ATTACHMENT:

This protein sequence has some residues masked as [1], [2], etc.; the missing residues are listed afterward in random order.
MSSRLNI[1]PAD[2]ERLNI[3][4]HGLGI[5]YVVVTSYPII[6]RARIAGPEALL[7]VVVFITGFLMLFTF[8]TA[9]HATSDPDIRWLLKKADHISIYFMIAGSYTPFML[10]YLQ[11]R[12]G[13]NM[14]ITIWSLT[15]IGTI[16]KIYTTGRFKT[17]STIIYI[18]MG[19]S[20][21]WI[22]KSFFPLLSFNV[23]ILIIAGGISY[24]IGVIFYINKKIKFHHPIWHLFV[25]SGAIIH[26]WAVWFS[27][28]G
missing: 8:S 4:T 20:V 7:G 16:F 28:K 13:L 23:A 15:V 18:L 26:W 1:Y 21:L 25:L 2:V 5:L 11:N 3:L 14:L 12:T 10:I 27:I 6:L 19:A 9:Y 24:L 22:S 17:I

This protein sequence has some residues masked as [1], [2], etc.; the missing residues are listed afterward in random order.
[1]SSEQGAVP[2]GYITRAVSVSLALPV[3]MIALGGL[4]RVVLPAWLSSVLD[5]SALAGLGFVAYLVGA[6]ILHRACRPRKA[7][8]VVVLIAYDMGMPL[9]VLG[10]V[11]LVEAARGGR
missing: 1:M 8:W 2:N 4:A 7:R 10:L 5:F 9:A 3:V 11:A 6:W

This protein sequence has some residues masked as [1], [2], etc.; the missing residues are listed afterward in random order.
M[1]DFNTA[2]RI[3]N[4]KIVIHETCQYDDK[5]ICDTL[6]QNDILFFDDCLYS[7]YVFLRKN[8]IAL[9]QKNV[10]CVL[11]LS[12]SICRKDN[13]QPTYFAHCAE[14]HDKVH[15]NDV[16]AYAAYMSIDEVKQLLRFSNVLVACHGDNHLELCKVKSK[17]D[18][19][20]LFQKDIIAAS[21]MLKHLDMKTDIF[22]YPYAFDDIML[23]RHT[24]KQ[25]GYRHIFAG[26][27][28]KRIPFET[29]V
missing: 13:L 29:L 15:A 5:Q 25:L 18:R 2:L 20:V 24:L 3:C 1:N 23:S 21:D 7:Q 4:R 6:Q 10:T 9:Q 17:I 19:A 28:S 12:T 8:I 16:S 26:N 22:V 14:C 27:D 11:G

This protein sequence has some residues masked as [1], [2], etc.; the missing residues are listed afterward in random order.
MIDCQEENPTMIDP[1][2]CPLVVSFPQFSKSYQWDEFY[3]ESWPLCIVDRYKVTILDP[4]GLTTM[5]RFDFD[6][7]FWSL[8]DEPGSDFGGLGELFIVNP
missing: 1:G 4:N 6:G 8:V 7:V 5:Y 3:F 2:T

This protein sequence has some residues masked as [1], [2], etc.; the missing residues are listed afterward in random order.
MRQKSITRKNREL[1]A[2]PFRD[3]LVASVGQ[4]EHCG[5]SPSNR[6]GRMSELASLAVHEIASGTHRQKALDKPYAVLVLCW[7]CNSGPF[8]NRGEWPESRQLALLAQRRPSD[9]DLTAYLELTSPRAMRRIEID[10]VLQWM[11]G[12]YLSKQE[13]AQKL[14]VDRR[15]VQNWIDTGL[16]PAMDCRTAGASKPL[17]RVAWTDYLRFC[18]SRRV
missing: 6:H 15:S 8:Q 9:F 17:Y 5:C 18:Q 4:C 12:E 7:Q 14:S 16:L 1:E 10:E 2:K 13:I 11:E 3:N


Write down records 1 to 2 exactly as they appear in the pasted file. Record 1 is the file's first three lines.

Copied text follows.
This protein sequence has some residues masked as [1], [2], etc.; the missing residues are listed afterward in random order.
MSSRLNI[1]PAD[2]ERLNI[3][4]HGLGI[5]YVVVTSYPII[6]RARIAGPEALL[7]VVVFITGFLMLFTF[8]TA[9]HATSDPDIRWLLKKADHISIYFMIAGSYTPFML[10]YLQ[11]R[12]G[13]NM[14]ITIWSLT[15]IGTI[16]KIYTTGRFKT[17]STIIYI[18]MG[19]S[20][21]WI[22]KSFFPLLSFNV[23]ILIIAGGISY[24]IGVIFYINKKIKFHHPIWHLFV[25]SGAIIH[26]WAVWFS[27][28]G
missing: 8:S 4:T 20:V 7:G 16:F 28:K 13:L 23:A 15:V 18:L 26:W 1:Y 21:L 25:L 2:V 5:L 11:N 3:L 14:L 12:T 10:I 27:I 6:L 19:A 9:Y 24:L 22:S 17:I

This protein sequence has some residues masked as [1], [2], etc.; the missing residues are listed afterward in random order.
[1]SSEQGAVP[2]GYITRAVSVSLALPV[3]MIALGGL[4]RVVLPAWLSSVLD[5]SALAGLGFVAYLVGA[6]ILHRACRPRKA[7][8]VVVLIAYDMGMPL[9]VLG[10]V[11]LVEAARGGR
missing: 1:M 8:W 2:N 4:A 7:R 10:L 5:F 9:A 3:V 11:A 6:W